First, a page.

by Alissa Ordabai
- Senior Columnist –
The gnawing question of what songwriting direction the ultimate guitar hero has been busy devising for himself for 7 years – while not releasing any new studio material – has finally been answered. Steve Vai’s spanking new, lavishly liner-noted and illustrated CD has now hit the stores, and we suddenly learn that there is no new direction. The Story of Light is all about same old-same old, telling us nothing new about Vai as a composer or a guitarist.
All key traits and mannerisms of his musical character are reinstated on this release with all the familiar quirks and accents intact, only this time projecting a calmer and a more restrained mood. There is Vai’s trademark penchant for pseudo-mystical theology as on the title track with its pronouncements about creation, its manifestations, and its essence recited in Russian over a Vangelis-meets-Yes pomp-rock arrangement. There is also his propensity for kooky traveling circus fun instilled in him by Zappa all those years ago, as well as his devotion to languid, confidential guitar intimations such as on “Creamsicle Sunset” and “Mullach a’tSí”. And then there is – of course – his love for swaggering rockers such as “Gravity Storm” executed with that familiar decoy trick where he teeters on the verge of all-out rock n’ roll abandon only to catch himself each time just before letting go, to turn the whole thing into a Mardi Gras masquerade.
“Gravity Storm” is to “The Audience is Listening” what “Creamsicle Sunset” is to “Feathers” – minified, humbler stabs at conveying the same reality Vai used to be able to reveal so spectacularly in his prime. The cover of “John the Revelator” imitates Zappa’s broad roots music brushstrokes, but – unlike his mentor – here Vai can’t decide between self-irony and genuine warmth.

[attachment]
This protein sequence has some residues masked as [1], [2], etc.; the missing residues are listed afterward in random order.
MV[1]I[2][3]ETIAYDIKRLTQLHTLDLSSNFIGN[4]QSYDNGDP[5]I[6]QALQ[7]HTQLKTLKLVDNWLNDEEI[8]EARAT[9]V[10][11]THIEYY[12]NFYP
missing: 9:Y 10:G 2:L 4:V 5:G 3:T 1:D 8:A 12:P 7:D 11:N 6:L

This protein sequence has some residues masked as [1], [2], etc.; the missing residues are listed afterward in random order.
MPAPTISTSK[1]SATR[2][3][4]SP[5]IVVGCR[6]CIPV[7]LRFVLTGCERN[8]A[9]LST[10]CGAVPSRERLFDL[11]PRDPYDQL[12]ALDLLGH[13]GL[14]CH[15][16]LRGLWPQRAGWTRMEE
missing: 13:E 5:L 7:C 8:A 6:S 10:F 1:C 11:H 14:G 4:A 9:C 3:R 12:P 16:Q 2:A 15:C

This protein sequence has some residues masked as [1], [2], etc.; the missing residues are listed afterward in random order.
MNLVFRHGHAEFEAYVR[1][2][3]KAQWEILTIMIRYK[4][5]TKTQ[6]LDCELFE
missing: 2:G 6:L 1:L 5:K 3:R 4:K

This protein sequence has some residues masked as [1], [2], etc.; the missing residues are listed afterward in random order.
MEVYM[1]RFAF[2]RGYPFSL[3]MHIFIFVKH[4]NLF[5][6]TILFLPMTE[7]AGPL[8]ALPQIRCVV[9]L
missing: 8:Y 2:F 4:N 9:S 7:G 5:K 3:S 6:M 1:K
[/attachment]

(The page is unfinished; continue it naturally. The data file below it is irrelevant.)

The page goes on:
But as if to prove that not everything on this record rehashes previous discoveries, prog-meets-pop Eighties-style schmaltz suddenly rears its head in the form of “The Moon and I” – an extensive, hauntingly eerie guitar expedition blemished by a saccharine vocal melody courtesy of Vai himself. There are also gratuitous displays of dizzying guitars chops such as on the demo-like “Weeping China Doll” – the kind of showing-off Vai hasn’t been known to indulge in before, simply because proofs of technical ability up until now have never been necessary. “No More Amsterdam” is a slightly out-of-focus Bowie-esque melancholy ballad summarizing the listlessness of the second half of the record on par with “Sunshine Electric Drops” that follows – another demo-like sketch conveying an inert, lukewarm atmosphere of an artist doing little apart from reiterating his own personal clichés.
It is unclear what kind of final proof Vai was seeking or presenting with this release. If it’s the proof that he is still very much loved in the rock world, then no new album – no matter how bland or predictable – will ever diminish his status. If it’s the proof of the fact that he can still write, then the new record shows that he still can, although he isn’t telling us anything new.
They say that opening new doors and moving on to new things requires curiosity, and curiosity – it now seems – is the ultimate (and forever elusive) holy grail for those who want to stay creative. Here it proves to be even more sacrosanct than theology, esotericism, and mysticism put together, whose alleviating answers are at times so tempting in comparison with the brutal truths contained in all true art.
Genre: Hard Rock, Instrumental Rock, Progressive Rock
1. The Story of Light
3. John the Revelator
4. Book of the Seven Seals
5. Creamsicle Sunset
6. Gravity Storm
7. Mullach a’tSí
8. The Moon and I
9. Weeping China Doll
10. Racing the World
11. No More Amsterdam
12. Sunshine Electric Raindrops
Label: Favored Nations
Hardrock Haven rating: 6/10